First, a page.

Homeowners, be proactive. Ask for these documents from the start—either in print or via email. Ensure you have all the user manuals, warranty docs, and compliance certificates. It’s part of the deal, and you’re entitled to it. Don’t settle for less.

An example switchboard label. The QR code works – scan it to see the example documentation package (click on the house in the top left corner of the QR-linked site plan to see the links for the User manual, Component Documentation, Commissioning Report and Maintenance logs).

#3 Confirm Any Roof Damage

Why This is a Big Deal

Imagine this: your system is all set up, but the installer leaves behind a trail of minor roof injuries—a chipped tile here, a shift in the ridge pointing there, maybe even a sneaky crack repaired with silicon. Sure, these seem like small fries now, but untreated, they’re brewing storms for leaks in your sanctuary.

What’s Being Missed

Too often, these little damages don’t make the report. Installers might overlook a cracked corner or hastily cover a break with silicon, hoping it holds. But you, the homeowner, should be clued in. These aren’t secrets to be kept; they’re potential headaches to prevent.

Broken roof tile fixed with silicone.

A tile snapped in half horizontally and then silicone up by the installers. The homeowner was not advised.

How to Avoid and Fix Roof Issues

Installers, we understand that dented iron happens and broken tiles are sometimes impossible to avoid, but thorough checks after installation are a must. Spot a problem? Don’t just patch it up and hope for the best—inform the homeowner. Transparency is always best.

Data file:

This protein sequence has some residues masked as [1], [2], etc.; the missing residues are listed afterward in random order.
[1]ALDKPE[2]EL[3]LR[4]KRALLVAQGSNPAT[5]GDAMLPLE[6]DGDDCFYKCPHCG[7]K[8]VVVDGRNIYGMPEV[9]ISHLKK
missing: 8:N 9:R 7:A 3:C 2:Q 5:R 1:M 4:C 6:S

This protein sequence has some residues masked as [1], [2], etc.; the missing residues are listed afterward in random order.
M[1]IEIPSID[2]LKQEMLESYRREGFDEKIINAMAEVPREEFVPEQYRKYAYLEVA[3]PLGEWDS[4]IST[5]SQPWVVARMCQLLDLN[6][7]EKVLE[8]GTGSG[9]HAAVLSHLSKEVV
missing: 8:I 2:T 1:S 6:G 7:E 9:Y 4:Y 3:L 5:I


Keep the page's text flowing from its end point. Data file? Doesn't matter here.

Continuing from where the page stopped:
And homeowners, it’s your castle; protect it. Get in the habit of snapping photos of your roof before and after the installation—timestamped, for truth’s sake. These can be invaluable for future follow-ups. Because when it comes to your home, being in the know means staying on top—quite literally.

#4 Understand System Maintenance

Keeping Things Running Smoothly

Proper maintenance is key to ensuring your solar system stays efficient over the years. There’s a lot of guidance out there now, so even if it’s not initially provided, you’re not left without resources.

What Often Gets Forgotten

Unfortunately, some homeowners are left clueless about system maintenance because they’re not informed. And let’s set the record straight—solar systems are not ‘set and forget’ devices. Some installers incorrectly claim they require zero maintenance, or they suggest using harsh chemicals or high-pressure washers, which can damage your system.

Teaching the Basics

To all installers, part of your responsibility is to educate the homeowner on basic system care. This is easy and will greatly benefit the system’s long-term performance. Maintenance instructions should be included as part of the essential documentation package. And consider providing a straightforward guide for homeowners to refer to.

Conclusion and Call to Action

These four details can greatly impact how customers experience buying and owning their solar systems. It’s about completeness and care in the entire installation process. If I’ve missed something, I’d love for you to leave a comment below. It’s through sharing our experiences that we can all learn and improve. Let’s work together to improve solar and battery installations.

Thank you for reading and being part of the discussion!